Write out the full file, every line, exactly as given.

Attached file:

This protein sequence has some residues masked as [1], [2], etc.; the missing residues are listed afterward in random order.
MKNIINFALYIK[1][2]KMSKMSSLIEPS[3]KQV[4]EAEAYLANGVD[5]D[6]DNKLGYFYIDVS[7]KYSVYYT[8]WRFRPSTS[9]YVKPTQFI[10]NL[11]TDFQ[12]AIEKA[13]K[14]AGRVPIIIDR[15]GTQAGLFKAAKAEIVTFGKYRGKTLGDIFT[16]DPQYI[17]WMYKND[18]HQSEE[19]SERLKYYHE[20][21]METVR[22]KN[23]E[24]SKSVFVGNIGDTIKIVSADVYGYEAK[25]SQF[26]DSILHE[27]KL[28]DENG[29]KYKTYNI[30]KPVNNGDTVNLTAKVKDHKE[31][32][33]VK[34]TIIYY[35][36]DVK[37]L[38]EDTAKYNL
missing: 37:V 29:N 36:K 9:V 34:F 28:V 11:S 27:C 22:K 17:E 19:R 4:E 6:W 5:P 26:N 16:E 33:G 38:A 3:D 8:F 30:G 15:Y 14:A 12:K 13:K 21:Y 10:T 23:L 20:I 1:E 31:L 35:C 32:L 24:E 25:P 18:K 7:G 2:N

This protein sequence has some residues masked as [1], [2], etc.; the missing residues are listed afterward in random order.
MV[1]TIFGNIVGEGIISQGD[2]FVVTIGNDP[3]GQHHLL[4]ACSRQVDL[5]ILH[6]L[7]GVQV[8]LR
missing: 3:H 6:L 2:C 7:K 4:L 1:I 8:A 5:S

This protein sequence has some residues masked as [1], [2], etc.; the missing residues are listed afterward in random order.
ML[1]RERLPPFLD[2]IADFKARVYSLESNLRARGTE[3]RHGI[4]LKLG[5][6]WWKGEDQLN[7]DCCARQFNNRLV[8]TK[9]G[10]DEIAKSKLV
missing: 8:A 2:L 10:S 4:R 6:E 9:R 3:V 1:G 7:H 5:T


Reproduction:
This protein sequence has some residues masked as [1], [2], etc.; the missing residues are listed afterward in random order.
MKNIINFALYIK[1][2]KMSKMSSLIEPS[3]KQV[4]EAEAYLANGVD[5]D[6]DNKLGYFYIDVS[7]KYSVYYT[8]WRFRPSTS[9]YVKPTQFI[10]NL[11]TDFQ[12]AIEKA[13]K[14]AGRVPIIIDR[15]GTQAGLFKAAKAEIVTFGKYRGKTLGDIFT[16]DPQYI[17]WMYKND[18]HQSEE[19]SERLKYYHE[20][21]METVR[22]KN[23]E[24]SKSVFVGNIGDTIKIVSADVYGYEAK[25]SQF[26]DSILHE[27]KL[28]DENG[29]KYKTYNI[30]KPVNNGDTVNLTAKVKDHKE[31][32][33]VK[34]TIIYY[35][36]DVK[37]L[38]EDTAKYNL
missing: 37:V 29:N 36:K 9:V 34:F 28:V 11:S 27:C 22:K 17:E 19:R 4:E 6:W 5:P 26:N 16:E 33:G 38:A 3:D 8:F 30:G 15:Y 14:A 12:K 13:K 21:Y 10:T 23:L 20:I 1:E 31:L 35:C 32:L 24:E 25:P 18:K 7:G 2:N

This protein sequence has some residues masked as [1], [2], etc.; the missing residues are listed afterward in random order.
MV[1]TIFGNIVGEGIISQGD[2]FVVTIGNDP[3]GQHHLL[4]ACSRQVDL[5]ILH[6]L[7]GVQV[8]LR
missing: 3:H 6:L 2:C 7:K 4:L 1:I 8:A 5:S

This protein sequence has some residues masked as [1], [2], etc.; the missing residues are listed afterward in random order.
ML[1]RERLPPFLD[2]IADFKARVYSLESNLRARGTE[3]RHGI[4]LKLG[5][6]WWKGEDQLN[7]DCCARQFNNRLV[8]TK[9]G[10]DEIAKSKLV
missing: 8:A 2:L 10:S 4:R 6:E 9:R 3:V 1:G 7:H 5:T